This page is designed to help you create an e-dealing process document for your firm. It aims to help you identify the process decisions your firm will need to make before, during and after you complete an e-dealing transaction.

On this page:

Before e-dealing transactions commence

  1. Preparation and Certify & Sign roles. You will need to decide who will be designated to prepare the instruments and who will be authorised to certify and sign e-dealing transactions within your firm. You may initially decide that only partners can certify and sign. You may also want to delegate the Certify & Sign process to non-partners including staff solicitors, senior associates and senior solicitors. See Managing Sign-off Risk for more information.
  2. Storage of Digital Certificates, passwords and passphrases. Your firm will need to decide how you will store your Digital Certificates for disaster recovery purposes. You may also like to consider how you will manage transferring Digital Certificates of staff who leave to work at another firm. Other considerations include how you will store passwords and passphrases. You may need to set up a security policy.

During e-dealing

Following an approach from the client, there are five main steps in the e-dealing transaction process (as outlined in the diagram below).

e-dealing transaction process diagram

Within these five steps, there are a number of process decisions your firm will need to take into consideration.

  1. Completion of Authority and Instruction (A&I) forms. Your firm can customise the three A&I forms as long as you adhere to Guideline M of the PLS Guidelines November 2019. You should decide on the process you will adopt for the witnessing of A&I forms (taking into account the requirements of the Authority and Identity Requirements for E-Dealing Guideline 2018 – LINZG20775).
    You can also file the client's proof of identity for future transactions as long as their proof of identity is still valid.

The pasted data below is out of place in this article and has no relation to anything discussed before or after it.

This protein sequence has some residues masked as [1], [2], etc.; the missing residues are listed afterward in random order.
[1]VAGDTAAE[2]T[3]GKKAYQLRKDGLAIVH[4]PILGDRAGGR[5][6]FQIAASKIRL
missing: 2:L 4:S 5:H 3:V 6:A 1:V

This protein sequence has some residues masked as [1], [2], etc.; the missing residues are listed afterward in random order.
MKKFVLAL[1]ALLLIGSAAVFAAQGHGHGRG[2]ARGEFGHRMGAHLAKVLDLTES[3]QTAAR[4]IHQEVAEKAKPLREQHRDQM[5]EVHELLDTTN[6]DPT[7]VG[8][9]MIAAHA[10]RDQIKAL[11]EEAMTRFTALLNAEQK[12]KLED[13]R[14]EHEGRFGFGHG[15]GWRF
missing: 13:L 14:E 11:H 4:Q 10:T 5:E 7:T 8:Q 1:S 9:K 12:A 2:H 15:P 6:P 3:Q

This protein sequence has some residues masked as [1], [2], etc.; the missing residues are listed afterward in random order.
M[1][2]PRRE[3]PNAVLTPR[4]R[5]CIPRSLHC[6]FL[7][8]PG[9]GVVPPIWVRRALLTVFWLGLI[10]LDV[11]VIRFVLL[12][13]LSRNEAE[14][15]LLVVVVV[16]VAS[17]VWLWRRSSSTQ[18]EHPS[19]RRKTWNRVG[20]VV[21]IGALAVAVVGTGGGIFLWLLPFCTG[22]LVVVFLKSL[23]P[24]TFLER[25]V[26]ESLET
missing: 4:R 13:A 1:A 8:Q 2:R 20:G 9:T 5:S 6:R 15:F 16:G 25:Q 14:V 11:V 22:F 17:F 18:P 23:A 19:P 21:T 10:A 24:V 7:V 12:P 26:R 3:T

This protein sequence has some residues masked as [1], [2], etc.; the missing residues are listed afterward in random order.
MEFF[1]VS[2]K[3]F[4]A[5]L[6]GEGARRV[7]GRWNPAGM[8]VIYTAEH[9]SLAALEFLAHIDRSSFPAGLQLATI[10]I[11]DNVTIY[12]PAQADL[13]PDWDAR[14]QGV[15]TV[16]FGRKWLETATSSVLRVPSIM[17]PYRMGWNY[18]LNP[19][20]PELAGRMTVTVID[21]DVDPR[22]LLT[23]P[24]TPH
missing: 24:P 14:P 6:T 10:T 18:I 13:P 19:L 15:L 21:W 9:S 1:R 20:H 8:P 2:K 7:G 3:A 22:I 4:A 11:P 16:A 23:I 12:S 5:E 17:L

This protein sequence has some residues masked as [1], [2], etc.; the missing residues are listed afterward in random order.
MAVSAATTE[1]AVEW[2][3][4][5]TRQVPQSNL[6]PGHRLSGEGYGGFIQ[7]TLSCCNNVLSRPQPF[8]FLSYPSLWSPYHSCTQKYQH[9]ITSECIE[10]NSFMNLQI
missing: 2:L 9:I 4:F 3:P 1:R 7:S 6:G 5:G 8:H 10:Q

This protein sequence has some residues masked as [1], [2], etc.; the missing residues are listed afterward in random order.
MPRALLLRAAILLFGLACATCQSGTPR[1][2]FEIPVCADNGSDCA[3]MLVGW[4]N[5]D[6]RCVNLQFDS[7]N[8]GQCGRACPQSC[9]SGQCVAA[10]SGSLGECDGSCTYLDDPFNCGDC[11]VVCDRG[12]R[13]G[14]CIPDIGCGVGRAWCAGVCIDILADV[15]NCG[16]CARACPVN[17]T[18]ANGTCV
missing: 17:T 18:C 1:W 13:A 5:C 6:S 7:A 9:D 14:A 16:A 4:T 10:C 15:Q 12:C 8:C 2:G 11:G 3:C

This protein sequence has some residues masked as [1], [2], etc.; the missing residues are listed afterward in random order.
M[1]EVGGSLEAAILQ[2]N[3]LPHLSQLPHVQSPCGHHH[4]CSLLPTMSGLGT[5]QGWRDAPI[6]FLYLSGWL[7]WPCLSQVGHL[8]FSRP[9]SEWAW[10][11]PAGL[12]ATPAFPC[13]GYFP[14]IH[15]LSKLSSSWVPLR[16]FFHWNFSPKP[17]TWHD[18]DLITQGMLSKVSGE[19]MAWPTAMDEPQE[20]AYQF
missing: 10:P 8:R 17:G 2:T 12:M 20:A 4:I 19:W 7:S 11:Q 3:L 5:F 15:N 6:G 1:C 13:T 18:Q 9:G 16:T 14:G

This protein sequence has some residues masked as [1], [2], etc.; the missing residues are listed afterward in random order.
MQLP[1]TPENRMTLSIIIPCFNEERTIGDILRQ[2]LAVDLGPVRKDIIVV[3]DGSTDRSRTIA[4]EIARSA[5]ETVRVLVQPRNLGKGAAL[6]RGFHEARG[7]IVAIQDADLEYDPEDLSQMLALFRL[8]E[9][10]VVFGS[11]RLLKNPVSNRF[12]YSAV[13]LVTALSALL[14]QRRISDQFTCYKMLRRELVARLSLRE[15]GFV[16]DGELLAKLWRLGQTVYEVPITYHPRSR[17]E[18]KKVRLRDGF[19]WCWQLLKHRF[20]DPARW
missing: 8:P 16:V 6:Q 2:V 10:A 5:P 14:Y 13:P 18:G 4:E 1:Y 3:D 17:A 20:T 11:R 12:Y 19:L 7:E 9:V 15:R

See A&I forms for more information.
  2. Completing the e-dealing transaction. To ensure you have everything you need to complete the e-dealing transaction, your firm may like to use the checklists prepared by LINZ and the Property Law Section (PLS) available from the PLS website. These will help you make sure the right forms, documents and attachments are prepared and annexed to the e-dealing for certification purposes.
    To download the checklists, visit Property Law Section New Zealand Law Society
  3. Certifying and Signing the e-dealing. For more information, see Managing Sign-off Risk.
  4. Arranging Settlement of the transaction. Your firm should consider what it will do if Landonline is down on settlement day. There are a number of things you can do to mitigate the risks of Landonline being unavailable when you need to settle. For more information, see How to settle when Landonline is unavailable.
  5. Releasing and Submitting the e-dealing. Your firm may wish to have a policy around evidence of registration.
    For more information, refer to the PLS Guidelines.

Once the e-dealing transaction is completed

  1. Storage of A&I forms. The statutory requirement is that A&I forms be retained for 10 years. It is best to store A&I forms in a way that is consistent with your other filing systems and is easily accessible for compliance review. If you are already set up to scan your files and store them electronically then that option could be also used for A&I forms. For more information, see A&I forms and Guideline P of the PLS Guidelines November 2019.
  2. Other compliance matters. Your firm will need to consider how you will manage your documentation so that you are prepared for compliance reviews. For more information, see Compliance review and evidentiary requirements.
Last Updated: 1 September 2020